20 Years

Well, I am about halfway through my career now, so this is a good time to reflect upon what I set out to do, what I learned and where I am going. I am lucky enough to have a place to share these thoughts because my career has given me a monthly column to write.

I set out to democratize and enrich television. Along the way I emphasized empowering people to make video. Within the human endeavor, this falls under Arts & Humanities, Visual Arts: Filmmaking. Like other visual arts (ceramics, drawing, painting, photography, sculpture, etc.), filmmaking or video making can be complex and intimidating to learn. Video making seems much more influential to me. Videos, TV shows and movies touch many more people's lives compared to ceramics. The implications of increasing the number of video producers seem more dramatic compared to painting. Video allows the artist, author or creator an outlet to say so much more than someone sculpting a statue does or painting a picture does.

In many ways, video has helped shape our world view. What we watch seems to have an influence over what we think is important. Advertisers know this and that is why they pay so much for TV commercials. If we watch a lot of TV sitcoms with affluent characters, affluence becomes our norm. If we watch educational shows, intellectual growth is what we come to expect.

Setting out to democratize and enrich television still seems like an important thing to do. However, video is now seen on web sites, in movie theaters, portable media players and mobile phones, so it seems all the more important.

Along the way, I have learned that:

  • Things are not as easy as they seemed when I was 29 years old.
  • Advertisers are difficult to please.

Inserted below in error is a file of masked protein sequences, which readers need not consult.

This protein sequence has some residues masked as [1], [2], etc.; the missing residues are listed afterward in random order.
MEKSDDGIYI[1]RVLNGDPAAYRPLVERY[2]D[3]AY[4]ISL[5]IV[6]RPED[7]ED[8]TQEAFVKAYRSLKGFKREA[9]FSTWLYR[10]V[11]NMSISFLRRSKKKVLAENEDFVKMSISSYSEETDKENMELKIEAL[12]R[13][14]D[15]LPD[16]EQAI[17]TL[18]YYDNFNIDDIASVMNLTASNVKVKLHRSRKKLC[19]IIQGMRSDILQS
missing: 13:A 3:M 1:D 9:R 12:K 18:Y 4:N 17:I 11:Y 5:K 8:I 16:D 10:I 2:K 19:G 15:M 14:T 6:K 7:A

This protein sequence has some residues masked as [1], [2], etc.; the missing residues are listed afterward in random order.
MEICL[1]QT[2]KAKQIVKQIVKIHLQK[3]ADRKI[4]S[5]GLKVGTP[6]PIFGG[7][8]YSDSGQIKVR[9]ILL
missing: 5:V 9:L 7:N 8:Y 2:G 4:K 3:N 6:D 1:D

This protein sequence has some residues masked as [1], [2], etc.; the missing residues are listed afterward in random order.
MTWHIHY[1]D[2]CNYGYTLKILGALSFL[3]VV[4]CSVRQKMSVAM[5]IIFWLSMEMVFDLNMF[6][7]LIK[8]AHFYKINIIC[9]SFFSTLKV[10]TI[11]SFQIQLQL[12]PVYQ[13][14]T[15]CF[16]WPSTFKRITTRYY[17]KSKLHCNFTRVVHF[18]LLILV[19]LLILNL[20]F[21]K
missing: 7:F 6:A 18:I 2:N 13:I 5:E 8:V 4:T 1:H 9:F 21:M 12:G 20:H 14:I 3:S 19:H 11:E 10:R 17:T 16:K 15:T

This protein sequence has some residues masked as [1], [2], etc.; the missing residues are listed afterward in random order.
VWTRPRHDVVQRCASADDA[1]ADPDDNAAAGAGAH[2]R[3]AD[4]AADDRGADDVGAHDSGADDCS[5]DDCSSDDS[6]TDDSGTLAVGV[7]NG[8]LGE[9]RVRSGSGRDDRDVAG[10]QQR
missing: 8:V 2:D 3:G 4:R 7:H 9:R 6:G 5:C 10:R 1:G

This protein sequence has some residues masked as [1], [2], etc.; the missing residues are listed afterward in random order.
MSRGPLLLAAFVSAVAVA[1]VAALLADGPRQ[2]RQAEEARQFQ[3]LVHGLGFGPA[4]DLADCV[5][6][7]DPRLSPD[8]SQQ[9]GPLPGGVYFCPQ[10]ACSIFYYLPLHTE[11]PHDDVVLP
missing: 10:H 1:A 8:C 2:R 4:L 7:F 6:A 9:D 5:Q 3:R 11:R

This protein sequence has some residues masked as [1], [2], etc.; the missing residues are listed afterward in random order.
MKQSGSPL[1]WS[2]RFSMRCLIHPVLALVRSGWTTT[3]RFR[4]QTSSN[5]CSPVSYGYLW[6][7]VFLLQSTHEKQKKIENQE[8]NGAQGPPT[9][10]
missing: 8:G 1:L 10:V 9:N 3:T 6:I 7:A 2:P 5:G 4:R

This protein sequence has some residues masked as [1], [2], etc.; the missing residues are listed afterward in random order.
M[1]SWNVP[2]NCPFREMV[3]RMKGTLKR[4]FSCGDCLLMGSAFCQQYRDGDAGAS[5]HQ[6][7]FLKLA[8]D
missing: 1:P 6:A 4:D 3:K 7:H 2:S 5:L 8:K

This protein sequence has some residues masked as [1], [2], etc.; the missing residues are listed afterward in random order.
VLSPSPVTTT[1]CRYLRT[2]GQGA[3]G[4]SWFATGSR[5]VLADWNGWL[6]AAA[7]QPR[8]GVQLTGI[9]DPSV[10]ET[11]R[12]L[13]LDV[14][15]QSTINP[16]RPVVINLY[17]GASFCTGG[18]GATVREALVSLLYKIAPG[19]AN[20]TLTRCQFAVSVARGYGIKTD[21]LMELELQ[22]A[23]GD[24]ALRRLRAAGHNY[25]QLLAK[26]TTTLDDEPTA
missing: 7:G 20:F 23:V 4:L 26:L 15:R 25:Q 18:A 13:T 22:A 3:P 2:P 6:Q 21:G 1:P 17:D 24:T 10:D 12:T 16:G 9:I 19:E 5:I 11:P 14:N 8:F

• People with an interest in making video need encouragement.
  • Company morale, cash flow and innovation are all like weather, with sunny days, cool nights, dense fog, torrential rains and blizzards.
  • Young people are smarter than they are given credit and retired people can do more than people expect.
  • Women can make fantastic video but men don't believe in them enough.
  • Fame and fortune are fleeting notions with little intrinsic value to humanity.

    Where am I going?

    Now that I am 49, I look forward to working harder because things are difficult. I don't intend to overtly please advertisers but I hope that they are pleased with all of you. I will always encourage video creators every chance that I get. I intend to be flexible with our business and keep suntan lotion, a light jacket, an umbrella and a snow shovel handy. I will continue to admire the young and respect the retired. I want to see more women make video. I will keep chasing after things that have great possibilities to serve humanity.

    Matthew York is Videomaker’s Publisher/Editor

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